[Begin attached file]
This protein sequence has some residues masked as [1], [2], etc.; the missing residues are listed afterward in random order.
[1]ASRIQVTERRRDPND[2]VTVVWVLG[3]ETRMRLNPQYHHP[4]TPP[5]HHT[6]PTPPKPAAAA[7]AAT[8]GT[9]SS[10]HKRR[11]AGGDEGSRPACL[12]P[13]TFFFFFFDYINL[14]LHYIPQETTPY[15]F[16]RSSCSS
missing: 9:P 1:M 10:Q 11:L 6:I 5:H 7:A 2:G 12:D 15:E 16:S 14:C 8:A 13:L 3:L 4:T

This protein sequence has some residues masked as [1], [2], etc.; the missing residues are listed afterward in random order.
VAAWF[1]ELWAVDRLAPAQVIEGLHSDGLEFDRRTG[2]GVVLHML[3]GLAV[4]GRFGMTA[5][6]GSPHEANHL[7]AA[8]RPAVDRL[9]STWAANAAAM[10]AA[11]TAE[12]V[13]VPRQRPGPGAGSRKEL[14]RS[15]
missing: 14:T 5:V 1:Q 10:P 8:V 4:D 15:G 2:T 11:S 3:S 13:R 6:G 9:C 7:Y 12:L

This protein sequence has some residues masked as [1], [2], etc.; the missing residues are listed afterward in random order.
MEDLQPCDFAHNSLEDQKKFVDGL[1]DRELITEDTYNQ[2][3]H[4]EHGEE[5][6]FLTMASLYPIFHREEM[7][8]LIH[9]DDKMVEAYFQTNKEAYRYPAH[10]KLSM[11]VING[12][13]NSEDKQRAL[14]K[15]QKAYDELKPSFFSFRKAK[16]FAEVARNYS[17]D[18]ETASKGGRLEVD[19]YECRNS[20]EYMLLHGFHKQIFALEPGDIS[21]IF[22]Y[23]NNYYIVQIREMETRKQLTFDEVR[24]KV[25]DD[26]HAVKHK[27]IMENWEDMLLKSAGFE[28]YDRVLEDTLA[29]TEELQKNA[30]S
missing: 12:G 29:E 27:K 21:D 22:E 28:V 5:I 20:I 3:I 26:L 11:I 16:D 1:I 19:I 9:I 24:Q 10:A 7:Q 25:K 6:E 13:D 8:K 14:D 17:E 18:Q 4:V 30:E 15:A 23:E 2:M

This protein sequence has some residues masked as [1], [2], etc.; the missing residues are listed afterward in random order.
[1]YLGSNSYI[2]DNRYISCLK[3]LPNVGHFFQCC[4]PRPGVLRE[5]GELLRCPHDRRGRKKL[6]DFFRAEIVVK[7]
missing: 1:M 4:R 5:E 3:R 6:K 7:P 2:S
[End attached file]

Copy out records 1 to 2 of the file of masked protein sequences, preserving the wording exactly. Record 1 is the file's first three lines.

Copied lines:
This protein sequence has some residues masked as [1], [2], etc.; the missing residues are listed afterward in random order.
[1]ASRIQVTERRRDPND[2]VTVVWVLG[3]ETRMRLNPQYHHP[4]TPP[5]HHT[6]PTPPKPAAAA[7]AAT[8]GT[9]SS[10]HKRR[11]AGGDEGSRPACL[12]P[13]TFFFFFFDYINL[14]LHYIPQETTPY[15]F[16]RSSCSS
missing: 9:P 1:M 10:Q 11:L 6:I 5:H 7:A 2:G 12:D 15:E 16:S 14:C 8:A 13:L 3:L 4:T

This protein sequence has some residues masked as [1], [2], etc.; the missing residues are listed afterward in random order.
VAAWF[1]ELWAVDRLAPAQVIEGLHSDGLEFDRRTG[2]GVVLHML[3]GLAV[4]GRFGMTA[5][6]GSPHEANHL[7]AA[8]RPAVDRL[9]STWAANAAAM[10]AA[11]TAE[12]V[13]VPRQRPGPGAGSRKEL[14]RS[15]
missing: 14:T 5:V 1:Q 10:P 8:V 4:D 15:G 2:T 11:S 3:S 13:R 6:G 9:C 7:Y 12:L